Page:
Dec 13, 2018

Top 5 bad spending habits to break in the new year

Smart spending, building your savings and knocking down that debt are all within reach in the new year, and we have a five quick tips to help you along the way.

With the holiday season closing out, minds are fast moving to January and New Year’s resolutions. We’ve all made them and rarely do we stick to them, but resolutions to break your bad money habits can be made easy to start and even easier to achieve. Smart spending, building your savings and knocking down that debt are all within reach in the new year, and we have a five quick tips to help you along the way.


1.Nail down your most unnecessary spending

Knowing where your money is going is a great first step in knowing how to break your worst spending habits. From frequent dining out and home food delivery apps to paying too much for snacks at the movies, taking a closer look at where and when you spend can help you figure out where you can start saving. Even noticing how often you use monthly subscriptions to services can help you hone in on where you can save a little more each month. How often are you using Spotify and Netflix? Are you actually sticking to your gym routine? Is there anything that comes at no cost that you can use to replace these monthly subscription services? Asking yourself these questions and being honest about your regular usage could help you nail down where you could be spending a lot less money.


2. Pay more than your monthly minimums on your debt

The longer you carry a balance on your credit cards and your lines of credit, the more interest you’re going to pay. Making larger monthly contributions to your debt not only pays off what you’re owing more quickly and ensures you’re paying less in interest, it also can benefit your credit score. Far too often we can find ourselves looking at our credit statements and budgeting around the minimum monthly payments and thinking we have a little more still for disposal income. Those minimum monthly payments barely scratch the surface of what’s owing and often cover mostly the monthly interest. By making those larger monthly payments beyond the minimum, you can save a lot more money in interest payments and set yourself up for a much better monthly cashflow without the looming debt.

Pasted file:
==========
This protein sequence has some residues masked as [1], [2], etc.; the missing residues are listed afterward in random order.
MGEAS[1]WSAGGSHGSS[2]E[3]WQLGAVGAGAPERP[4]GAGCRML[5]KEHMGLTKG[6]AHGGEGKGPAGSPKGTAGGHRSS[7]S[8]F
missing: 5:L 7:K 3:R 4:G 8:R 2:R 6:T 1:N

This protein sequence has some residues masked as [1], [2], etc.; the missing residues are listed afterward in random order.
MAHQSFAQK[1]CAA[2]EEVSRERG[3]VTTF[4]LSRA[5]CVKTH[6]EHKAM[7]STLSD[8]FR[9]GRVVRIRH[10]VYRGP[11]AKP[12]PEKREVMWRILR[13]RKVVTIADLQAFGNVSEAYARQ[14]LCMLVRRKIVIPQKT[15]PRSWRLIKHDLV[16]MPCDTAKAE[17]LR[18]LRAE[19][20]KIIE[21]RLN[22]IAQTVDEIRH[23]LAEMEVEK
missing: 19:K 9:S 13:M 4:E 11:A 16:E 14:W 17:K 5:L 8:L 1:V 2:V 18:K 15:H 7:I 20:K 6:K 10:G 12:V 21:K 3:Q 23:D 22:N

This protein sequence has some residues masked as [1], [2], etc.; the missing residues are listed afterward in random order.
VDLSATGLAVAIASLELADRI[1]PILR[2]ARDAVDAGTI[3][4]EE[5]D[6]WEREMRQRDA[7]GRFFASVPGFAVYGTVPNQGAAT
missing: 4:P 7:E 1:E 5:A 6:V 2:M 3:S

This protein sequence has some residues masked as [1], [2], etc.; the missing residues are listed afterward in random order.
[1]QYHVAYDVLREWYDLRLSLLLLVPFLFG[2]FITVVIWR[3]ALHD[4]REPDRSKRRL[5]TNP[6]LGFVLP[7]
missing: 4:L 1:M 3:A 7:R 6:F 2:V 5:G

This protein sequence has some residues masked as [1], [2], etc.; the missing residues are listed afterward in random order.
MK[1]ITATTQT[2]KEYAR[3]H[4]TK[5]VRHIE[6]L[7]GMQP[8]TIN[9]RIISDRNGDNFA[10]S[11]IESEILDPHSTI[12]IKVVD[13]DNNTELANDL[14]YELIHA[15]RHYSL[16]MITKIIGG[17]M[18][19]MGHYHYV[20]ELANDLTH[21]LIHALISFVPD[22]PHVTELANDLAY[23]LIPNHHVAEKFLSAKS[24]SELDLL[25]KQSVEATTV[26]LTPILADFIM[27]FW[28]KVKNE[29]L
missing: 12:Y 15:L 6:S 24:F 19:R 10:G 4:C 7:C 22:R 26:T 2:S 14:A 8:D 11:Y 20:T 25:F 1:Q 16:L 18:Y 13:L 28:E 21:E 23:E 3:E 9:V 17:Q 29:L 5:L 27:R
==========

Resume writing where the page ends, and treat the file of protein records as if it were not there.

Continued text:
3. Stop using credit while you’re paying off credit

Putting larger monthly payments on your credit cards isn’t open permission to keep using credit cards. Especially after the heavy holiday spending, this is the time of year when it’s most important to put your credit on ice until the balance is paid off. A cash diet can be a difficult adjustment but is the most surefire way for paying debt that’s costing you more in interest charges. Set up a strict budget for each month that includes all monthly bills and debt payments beyond the monthly minimums and stick with it. Spending doesn’t have to completely stop in January, but making a budget with a strong cash focus makes sure that anytime you do decide on some spending, you have the cash in hand and you’re not relying on any more credit.


4. Avoid January sales

January always sees a lot of big sales creep up. Shops are looking to clear out the last of the stock that didn’t sell over the holiday season and Boxing Day. The temptation of these kinds of sales can be hard to resist, but with heavy holiday debt still fresh it’s important to avoid the allure. The comfort of retail therapy during the January slump adds to why shopping during this time of year is an important impulse to combat. Battling the January sale inclination doesn’t have to mean going into winter hibernation. There is no shortage of fun and low to no cost winter activities people can dive into that doesn’t involve making stops at the mall. Check out this CBC list of 50 things Canadians can do to get outside and enjoy the wintertime.


5. Set up a Tax-Free Savings Account

Poor spending habits can be made even worse when you don’t have any savings set up. When it comes to unexpected expenses, making big purchases and thinking about the future a Tax-Free Savings Account is one of the best assets you can have to help keep you financially secured. Luckily, Motive has an award-winning TFSA for you! Far too many Canadians rely on credit cards and other forms of debt to help them out when an emergency arises, to book vacations and travel plans, and even auto repairs. Tax-Free Savings Accounts help keep money aside from normal monthly expenses so you have the help and funds you need. And best of all, Tax-Free Savings Accounts build interest over time, so the money you put away can start making you money as well.

Have any pieces of advice of your own that we missed? What are your worst spending habits that you want to break? Let’s continue the conversation on social media. Like us on Facebook and Follow us on Twitter to let us know how you will be changing your spending habits and setting yourself up for more financial success in 2019.